– By Tom Schaffner
Everyone is familiar with Chicago’s prominent museums — Field Museum of Natural History, Museum of Science and Industry, Art Institute, Chicago History Museum, Museum of Contemporary Art, Adler Planetarium — but the majority of visitors to Chicago aren’t aware of the many smaller, special interest museums located throughout the City that offer great educational, cultural and entertainment value to anyone willing to invest a little time and effort into finding them.
Museum of Broadcast Communications
Because it has changed locations several times in the past 25 years, the Museum of Broadcast Communications has been a difficult museum to locate much less visit since coming into existence in the late 1980s (for eight and a half of those years, it didn’t even have a home). Now located in a self-built structure at 360 N. State Street, the Museum’s itinerant days appear to be behind it for good. And for visitors, that’s a really good thing.
Thanks to geography, Chicago in the 1920s was one of the nation’s early broadcasting centers. Its central Midwest location not only allowed its early radio stations to be widely heard — from the eastern seaboard to the Rocky Mountains — the geography also allowed Chicago to become a logical switching point for transcontinental network lines, enabling local production facilities to easily and efficiently re-feed programming to various time zones nationwide. The City’s early role as a broadcasting center is one of the primary reasons the Museum is located in Chicago.
The mission of the Museum of Broadcast Communication is to collect, preserve and present historic and contemporary radio and television content and artifacts and make it available to the public for educational, informational and entertainment purposes. The Museum has an extensive archive of clips and episodes from radio and television programs over the years and serves as the headquarters of the National Radio Hall of Fame. Additionally, it has curated and collected artifacts from locally produced programs like the “Oprah Winfrey Show,” “Garfield Goose and Friends,” and the “Bozo Show” and a current exhibit at the Museum, “Saturday Night Live: The Experience,” was recently extended through March 31, 2019.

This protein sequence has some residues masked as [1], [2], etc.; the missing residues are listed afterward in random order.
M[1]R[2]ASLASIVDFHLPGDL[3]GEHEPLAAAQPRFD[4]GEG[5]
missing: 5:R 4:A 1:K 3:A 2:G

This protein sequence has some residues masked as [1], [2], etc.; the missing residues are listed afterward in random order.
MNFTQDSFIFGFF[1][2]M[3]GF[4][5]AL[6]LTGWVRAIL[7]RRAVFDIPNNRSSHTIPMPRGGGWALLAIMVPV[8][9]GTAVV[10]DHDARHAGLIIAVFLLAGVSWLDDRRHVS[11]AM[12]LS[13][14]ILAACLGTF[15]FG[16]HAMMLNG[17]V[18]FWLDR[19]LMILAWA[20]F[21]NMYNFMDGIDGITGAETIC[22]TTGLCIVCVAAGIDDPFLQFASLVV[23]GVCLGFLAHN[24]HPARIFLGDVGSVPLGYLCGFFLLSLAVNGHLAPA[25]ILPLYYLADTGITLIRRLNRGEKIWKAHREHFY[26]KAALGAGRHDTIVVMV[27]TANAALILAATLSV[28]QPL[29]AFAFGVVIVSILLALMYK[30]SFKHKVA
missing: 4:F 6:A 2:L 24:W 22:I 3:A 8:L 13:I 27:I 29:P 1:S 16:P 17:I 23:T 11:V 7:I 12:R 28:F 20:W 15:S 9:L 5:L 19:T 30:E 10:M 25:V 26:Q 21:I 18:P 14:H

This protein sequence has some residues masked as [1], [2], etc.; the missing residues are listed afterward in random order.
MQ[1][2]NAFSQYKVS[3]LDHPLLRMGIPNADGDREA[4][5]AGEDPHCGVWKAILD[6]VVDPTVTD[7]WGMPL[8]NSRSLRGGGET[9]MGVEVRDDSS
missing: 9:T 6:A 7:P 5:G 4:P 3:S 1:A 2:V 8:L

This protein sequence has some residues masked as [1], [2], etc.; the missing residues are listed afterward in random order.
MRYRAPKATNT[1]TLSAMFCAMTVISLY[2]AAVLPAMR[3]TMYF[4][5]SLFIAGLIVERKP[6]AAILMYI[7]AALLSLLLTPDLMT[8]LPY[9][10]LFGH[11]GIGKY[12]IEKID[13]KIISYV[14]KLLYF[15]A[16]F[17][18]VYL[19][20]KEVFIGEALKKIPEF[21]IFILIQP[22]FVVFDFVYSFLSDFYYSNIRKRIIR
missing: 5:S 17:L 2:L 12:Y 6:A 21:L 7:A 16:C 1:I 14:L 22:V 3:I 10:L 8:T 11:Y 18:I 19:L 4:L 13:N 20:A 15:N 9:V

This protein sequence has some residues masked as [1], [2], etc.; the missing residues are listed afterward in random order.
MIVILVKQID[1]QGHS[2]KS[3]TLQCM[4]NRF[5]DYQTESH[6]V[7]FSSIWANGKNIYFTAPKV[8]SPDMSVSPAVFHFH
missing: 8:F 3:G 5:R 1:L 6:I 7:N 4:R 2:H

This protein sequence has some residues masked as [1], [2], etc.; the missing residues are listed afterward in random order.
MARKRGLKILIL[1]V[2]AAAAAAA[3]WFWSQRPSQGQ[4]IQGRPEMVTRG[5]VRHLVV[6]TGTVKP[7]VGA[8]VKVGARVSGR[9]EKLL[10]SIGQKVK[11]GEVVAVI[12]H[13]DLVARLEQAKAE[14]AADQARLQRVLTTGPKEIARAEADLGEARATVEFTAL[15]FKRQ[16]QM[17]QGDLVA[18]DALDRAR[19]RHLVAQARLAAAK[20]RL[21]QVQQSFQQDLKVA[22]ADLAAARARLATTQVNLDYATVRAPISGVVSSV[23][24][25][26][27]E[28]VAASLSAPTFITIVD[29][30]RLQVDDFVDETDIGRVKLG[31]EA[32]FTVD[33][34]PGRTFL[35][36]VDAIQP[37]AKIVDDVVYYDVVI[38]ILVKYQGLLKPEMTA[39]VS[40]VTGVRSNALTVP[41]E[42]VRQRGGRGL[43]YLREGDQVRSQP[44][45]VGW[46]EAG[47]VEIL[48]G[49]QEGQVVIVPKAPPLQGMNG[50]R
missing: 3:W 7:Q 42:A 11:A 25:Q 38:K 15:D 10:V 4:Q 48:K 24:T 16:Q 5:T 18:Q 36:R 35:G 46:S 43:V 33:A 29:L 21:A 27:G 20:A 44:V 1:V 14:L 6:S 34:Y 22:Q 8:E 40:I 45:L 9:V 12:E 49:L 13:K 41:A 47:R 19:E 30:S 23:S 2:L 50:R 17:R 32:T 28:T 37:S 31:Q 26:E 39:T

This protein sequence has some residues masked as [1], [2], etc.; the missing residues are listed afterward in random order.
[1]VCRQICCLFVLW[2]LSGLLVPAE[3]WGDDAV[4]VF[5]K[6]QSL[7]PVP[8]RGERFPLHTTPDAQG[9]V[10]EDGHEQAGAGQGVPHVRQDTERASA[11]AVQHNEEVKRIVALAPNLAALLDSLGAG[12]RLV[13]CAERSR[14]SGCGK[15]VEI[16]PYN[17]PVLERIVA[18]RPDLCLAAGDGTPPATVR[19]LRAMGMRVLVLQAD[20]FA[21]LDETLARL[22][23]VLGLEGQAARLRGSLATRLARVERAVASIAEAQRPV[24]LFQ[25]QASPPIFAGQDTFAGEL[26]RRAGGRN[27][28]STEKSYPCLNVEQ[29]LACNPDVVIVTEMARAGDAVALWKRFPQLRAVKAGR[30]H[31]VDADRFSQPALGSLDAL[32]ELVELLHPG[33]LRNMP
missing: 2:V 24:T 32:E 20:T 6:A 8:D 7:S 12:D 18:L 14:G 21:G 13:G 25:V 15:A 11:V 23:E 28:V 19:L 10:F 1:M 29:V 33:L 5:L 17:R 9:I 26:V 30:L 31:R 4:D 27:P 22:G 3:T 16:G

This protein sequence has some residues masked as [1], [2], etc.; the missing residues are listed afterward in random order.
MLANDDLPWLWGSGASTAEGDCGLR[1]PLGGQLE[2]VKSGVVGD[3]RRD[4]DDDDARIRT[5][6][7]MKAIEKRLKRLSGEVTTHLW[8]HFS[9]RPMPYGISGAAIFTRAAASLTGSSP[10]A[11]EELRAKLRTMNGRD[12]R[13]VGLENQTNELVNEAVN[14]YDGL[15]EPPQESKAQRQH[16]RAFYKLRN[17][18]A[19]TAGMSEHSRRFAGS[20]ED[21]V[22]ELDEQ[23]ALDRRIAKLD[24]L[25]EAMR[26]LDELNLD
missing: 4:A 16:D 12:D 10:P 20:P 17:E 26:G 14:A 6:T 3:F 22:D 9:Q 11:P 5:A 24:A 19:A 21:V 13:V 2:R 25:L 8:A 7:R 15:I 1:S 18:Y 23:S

American Writers Museum
The reason this museum is not well known is because it is new — the American Writers Museum opened its doors in May 2017 — and because it is hidden on the second floor of a downtown office building (180 N. Michigan Ave.).
In its short life span, however, the museum has already racked up some pretty impressive awards. Shortly after it opened, the Museum was listed first by Fodor’s Travel as one of “World’s 10 Best New Museums.” Six weeks later, the Writers Museum was named “Best Illinois Attraction” in a survey by USA Today/Reader’s Choice.
The first museum of its kind in the United States, the American Writers Museum celebrates American writers and explores their influence on our history, our identity and our daily lives. The Museum features a wide array of interactive exhibits that focus on various aspects of writing, great authors and their works, Chicago writers and their contributions to literature, and much more. The Museum also hosts a number of special events and programs — “Bob Dylan Electric” is an exhibit running through April 30, 2019 that explores the cultural influences and writing talents of the winner of the 2016 Nobel Prize for Literature; “Frederick Douglass: Agitator,” which runs through May 31, 2019, explores the powerful words used by Douglass in his fights against slavery and racism.
McCormick Bridgehouse & Chicago River Museum
There just aren’t many museums in the U.S. — or in the world, for that matter — that are housed in a bridge-tender’s tower located astride an iconic urban river. Such an unlikely location for a museum, as well as its small size, are why this particular venue is not heavily trafficked, it doesn’t look at all like a museum.
It’s an interesting place to visit, however. When the Michigan Avenue museum is open (May 1 –Oct. 31) and the bridge needs to be raised for boat traffic, visitors can walk down its stairs to the river’s edge and watch the huge mechanical gears turn as counterweights drop and, with teeter-totter-like precision, lift both sides of the trunnion-bascule bridge so that the roadway sections are pointing straight to the sky, perpendicular to the water. This happens about 100 times between April and November, and typically occurs on Wednesdays or Saturdays.
The museum also tells the stories of the Michigan Avenue Bridge and the Chicago River — how both the bridge and museum are now located on the site of historic Fort Dearborn, how the bridge was chiefly responsible for the growth of the City north of the Loop and the role of the River in the development of Chicago and how its direction was “reversed” in the early 1900s in order divert waste and sewage away from Lake Michigan.
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Holder of two journalism degrees, including a masters from Northwestern University, Tom Schaffner is a native of the Chicago area and has spent nearly 50 years as a writer, editor, publisher and professional communications consultant. He was also the founder, editor, and publisher of the Chicago File, as well as the co-owner of L Stop Tours.